Aphids are small sap-sucking insects. They are among the most destructive insect pests on cultivated plants in temperate regions. The damage they do to plants has made them enemies of farmers and gardeners the world over, though from a zoological standpoint they are a highly successful group of organisms. Their success is due in part to the asexual reproductive capabilities of some species.
About 4,400 species of 10 families are known. Historically, far fewer families were recognized, as most species were included in the family Aphididae. Around 250 species are serious pests for agriculture and forestry as well as an annoyance for gardeners. They vary in length from 1 to 10 millimeters.
Natural enemies include predatory ladybirds, hoverfly larvae, parasitic wasps, aphid midge larvae, crab spiders, lacewings and entomopathogenic fungi like Lecanicillium lecanii and the Entomophthorales.
Most aphids have soft bodies, which may be green, black, brown, pink or almost colourless. Aphids have antennae with as many as six segments. Aphids feed themselves through sucking mouthparts called stylets, which are formed from modifications of the mandible and maxilla of the insect mouthparts. Most aphids have a pair of cornicles (or “siphunculi”), abdominal tubes through which they exude droplets of a quick-hardening defensive fluid containing triacylglycerols, called cornicle wax. Other defensive compounds can also be produced by some types of aphids. They also produce a sweet substance called “honeydew”. Some species of ants “farm” aphids, protecting them on the plants they eat, eating the honeydew that the aphids release from the terminations of their alimentary canals. This is a mutualistic relationship. Some ants “milk” the aphids by stroking them with their antennae.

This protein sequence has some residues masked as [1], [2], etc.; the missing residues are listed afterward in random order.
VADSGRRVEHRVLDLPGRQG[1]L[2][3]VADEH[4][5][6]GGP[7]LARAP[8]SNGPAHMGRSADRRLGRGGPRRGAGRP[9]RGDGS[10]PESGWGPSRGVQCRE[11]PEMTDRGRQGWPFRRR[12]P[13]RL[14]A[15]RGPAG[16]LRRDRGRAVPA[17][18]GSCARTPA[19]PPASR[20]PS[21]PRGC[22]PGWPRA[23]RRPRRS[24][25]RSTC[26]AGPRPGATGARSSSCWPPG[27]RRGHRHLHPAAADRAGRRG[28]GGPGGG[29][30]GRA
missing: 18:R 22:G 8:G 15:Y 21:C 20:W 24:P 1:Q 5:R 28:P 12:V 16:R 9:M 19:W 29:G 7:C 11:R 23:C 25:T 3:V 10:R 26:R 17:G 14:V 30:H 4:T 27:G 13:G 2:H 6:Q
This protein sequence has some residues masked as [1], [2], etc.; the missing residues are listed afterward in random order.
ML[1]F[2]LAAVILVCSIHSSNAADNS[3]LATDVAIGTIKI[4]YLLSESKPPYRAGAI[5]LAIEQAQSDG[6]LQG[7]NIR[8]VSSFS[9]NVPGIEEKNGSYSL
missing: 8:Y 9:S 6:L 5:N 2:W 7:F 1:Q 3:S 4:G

Some aphid species have unusual and complex reproductive adaptations, while others have fairly simple reproduction. Adaptations include having both sexual and asexual reproduction, creation of eggs or live nymphs and switches between woody and herbaceous types of host plant at different times of the year.
When there is a sophisticated reproductive strategy, only females are present in the population at the beginning of the seasonal cycle (although a few species of aphids have been found to have both male and female sexes). Eggs are parthenogenetically produced without meiosis and the offspring are clones of their mother. The female then give live birth to first instar female nymphs. The offspring resemble their parent in every way except size, and are called “virginoparae”. This process iterates throughout the summer, producing multiple generations that typically live 20 to 40 days. Thus one female hatched in spring may produce thousands of descendants. Some aphids have telescoping generations. That is, the female has a daughter within her, who is already producing her own daughter. Thus a female’s diet can affect the body size and birth rate of more than two generations (daughters and granddaughters).
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